So if not Blue Security’s approach, then what?
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Hi everyone, this is Leo Notenboom with news, commentary and answers to some
of the many questions I get at askleo.info.
Last week I discussed Blue Security’s going out of business. I got several
comments in support of their methods, mostly born out of people’s frustration
with spam, and that even if unethical, Blue Security had been doing something
So what are the ethical ways to stop spam?
There are two schools of thought.
School one says “educate the masses.” That means making sure that everyone
us running anti-spyware and anti-virus software, as well as staying up to date
with software patches and so on. The goal here is to rob the spammers of one of
their most powerful tools: bot nets. Machines that have been compromised and
have been turned into spam-sending machines referred to as zombies.
That also means educating people that they should never, EVER, purchase from
or respond to spam. That really is the bottom line – if spam didn’t work, then
there’d be no point in sending it. Sadly, enough people do buy, that it does
While educating everyone as mush as is possible is critical, I
still believe relying on it as “the solution” is a technique doomed to failure.
The education must be continuous as things change, and even the smallest
percentage of folks who don’t get the message are enough for spam to continue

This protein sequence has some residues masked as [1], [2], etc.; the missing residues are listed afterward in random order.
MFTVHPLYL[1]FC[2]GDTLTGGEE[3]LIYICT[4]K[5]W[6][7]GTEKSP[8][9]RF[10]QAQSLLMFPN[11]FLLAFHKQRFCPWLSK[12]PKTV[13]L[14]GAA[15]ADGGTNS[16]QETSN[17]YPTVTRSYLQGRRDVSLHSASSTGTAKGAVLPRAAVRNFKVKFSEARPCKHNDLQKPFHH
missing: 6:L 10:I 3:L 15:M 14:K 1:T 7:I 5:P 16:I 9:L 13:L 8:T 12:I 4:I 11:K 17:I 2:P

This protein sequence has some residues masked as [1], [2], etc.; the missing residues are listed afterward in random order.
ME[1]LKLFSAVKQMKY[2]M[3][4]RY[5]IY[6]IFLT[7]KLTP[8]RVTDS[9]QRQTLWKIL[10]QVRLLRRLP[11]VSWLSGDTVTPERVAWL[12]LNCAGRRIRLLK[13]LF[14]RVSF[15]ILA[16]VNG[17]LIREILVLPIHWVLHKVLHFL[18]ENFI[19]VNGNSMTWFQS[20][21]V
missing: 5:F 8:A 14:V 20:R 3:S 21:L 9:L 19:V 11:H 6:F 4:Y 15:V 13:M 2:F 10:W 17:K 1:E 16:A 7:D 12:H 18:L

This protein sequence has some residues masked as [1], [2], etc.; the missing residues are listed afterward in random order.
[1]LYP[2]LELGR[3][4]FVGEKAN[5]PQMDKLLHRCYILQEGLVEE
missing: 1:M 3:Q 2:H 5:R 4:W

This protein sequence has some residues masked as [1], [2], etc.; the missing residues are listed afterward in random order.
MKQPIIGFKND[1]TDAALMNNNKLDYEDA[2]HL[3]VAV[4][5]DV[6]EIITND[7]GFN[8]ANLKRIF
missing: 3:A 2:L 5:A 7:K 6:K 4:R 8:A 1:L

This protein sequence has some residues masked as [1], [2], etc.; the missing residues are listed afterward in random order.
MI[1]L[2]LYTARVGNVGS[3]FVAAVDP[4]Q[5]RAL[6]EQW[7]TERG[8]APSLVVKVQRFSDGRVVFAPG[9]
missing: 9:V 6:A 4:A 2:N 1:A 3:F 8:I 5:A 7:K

I believe that the answer lies in the technology. I believe that the
fundamental tools and techniques used to transmit email across the internet
need to be changed and/or modified. That modification? Absolute verification of
the sender. It is email’s fundamental anonymity and it’s ability to be spoofed
that allows spam to thrive. If I could, with certainly, say “accept only mail
that is guaranteed to be from who it says it is from” 90% of my spam would
disappear over night. And with accountability, the other 10% could be either
tracked down and silenced, or legitimately opted out of.
There are several solutions out there already that attempt to do this
already. Why isn’t it working? Lack of widespread adoption and, to put it
bluntly, politics. Companies are attempting to use various spam fighting
solutions for competitive advantage rather than the betterment of the system as
a whole. Company A pushing solution Z doesn’t want to accept solution Y being
supported by consortium B. Spam solution provide Q would go out of business if
there were a single, effective solution, so they’re not likely to play along
Until the playing field is level, and everyone adopts the same solution,
spam will continue.
But as difficult as it sounds, I believe that’s still more likely than
educating the masses.
I’d love to hear what you think. Visit ask leo dot info, and enter 10327 in
the go to article number box. Leave a comment, I read them all.
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